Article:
It sounded like deja vu all over again: more bad news for beach-hoarding magnates who may employ gates, landscaping, fake garages and fake trespassing signs restricting access to public lands. A California court in late September ruled against Vinod Khosla, Sun Microsystems co-founder and clean energy investor, saying he couldn’t keep a locked gate to Martin’s Beach, reached along his Half Moon Bay property. Then Gov. Jerry Brown signed a bill turning the screws on Khosla further. Still, the much-publicized case is but a speck of sand on the beach. There are 1,150 access points along the state’s 1,270-mile Pacific coastline, and many are tricky to find or use. The good news: fairly soon there’ll be a new way around that.
Collaboration in Civic Spheres
Archive for the ‘Parks/Recreation’ Category
by Matt Rosenberg January 13th, 2015
by Matt Rosenberg December 30th, 2013
Washington State Parks have a backlog of deferred maintenance projects valued at $463 million now, up from $373 million in 2001, according to a new report to the legislature from the state parks and recreation commission. Current legislative funding for the backlog is a scant $7 million. The news comes as the parks system continues to wrestle with tough new fiscal realities sure to require more reliance on outside revenue and far less from Olympia.
by Matt Rosenberg June 6th, 2013
On wondrous Chuckanut Drive betwixt Bow, Washington and Bellingham on the eastern shores of the Salish Sea lies Larrabee State Park. From the main parking lot, a small underpass conveys pedestrians beneath the train tracks on a short winding path to a lovely beach. On a business trip from Seattle to points north yesterday I had a chance to stop by. Also present were local school groups including one from Concrete, Wash. Larrabee is a scenic and family-friendly state park worth an extended visit on a weekend or a leisurely summer weekday.
The Salish Sea concept invokes native histories across the U.S. -Canadian border between Puget Sound the Straits of Georgia in British Columbia. Supporters accent science-based efforts to protect water quality, marine life and Native cultures tied to the bi-national region’s aquatic byways and resources. Here’s a map of the Salish Sea and information on a 2014 Salish Sea conference being organized by Western Washington University.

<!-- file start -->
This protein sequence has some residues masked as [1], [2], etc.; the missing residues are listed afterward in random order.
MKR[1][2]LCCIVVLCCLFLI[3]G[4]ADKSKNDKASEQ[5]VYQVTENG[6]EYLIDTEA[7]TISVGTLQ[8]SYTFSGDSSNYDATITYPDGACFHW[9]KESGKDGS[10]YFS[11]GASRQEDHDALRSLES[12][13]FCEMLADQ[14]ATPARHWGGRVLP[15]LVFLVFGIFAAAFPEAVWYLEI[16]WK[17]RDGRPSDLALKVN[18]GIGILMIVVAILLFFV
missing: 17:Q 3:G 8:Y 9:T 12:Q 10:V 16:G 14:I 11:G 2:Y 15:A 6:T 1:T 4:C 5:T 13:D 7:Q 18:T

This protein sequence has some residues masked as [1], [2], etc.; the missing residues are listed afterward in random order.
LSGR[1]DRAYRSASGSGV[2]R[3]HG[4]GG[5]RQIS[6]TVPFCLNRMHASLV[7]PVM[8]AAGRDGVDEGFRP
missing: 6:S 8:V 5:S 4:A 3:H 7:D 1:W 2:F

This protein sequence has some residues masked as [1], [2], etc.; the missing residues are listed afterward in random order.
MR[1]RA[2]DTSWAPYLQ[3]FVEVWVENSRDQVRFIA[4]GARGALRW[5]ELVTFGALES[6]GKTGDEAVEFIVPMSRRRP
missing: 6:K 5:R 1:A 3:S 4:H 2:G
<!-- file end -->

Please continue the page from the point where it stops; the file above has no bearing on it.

Our video shot at Larrabee will tell the rest of the story, for now.
More here on Larrabee.
Also see our previous original Public Data Ferret outdoor videos or photo features accenting public lands to explore.
by Matt Rosenberg February 19th, 2013
A recently-issued report from Washington State Auditor Troy Kelley says the City of Tumwater is breaking state law by continuing to fund its money-losing golf course with revenues from its utility fund which are paid back so slowly the loans are a “permanent diversion” of taxpayer monies. The public facility owed nearly $2 million as of December but the city says it won’t change its practices because keeping the land open and green is crucial to connecting regional recreation assets, and the course will eventually see an uptick in revenues from hoped-for redevelopment of the adjacent Brewery District. Tumwater’s response stands in sharp contrast to that of two other Washington cities recently faced with similar audit findings about public golf courses beset by red ink. Lynnwood in Snohomish County is exploring contracting out the operation of its golf course or selling it, and Sumner in Pierce County says it will seek to sell its facility.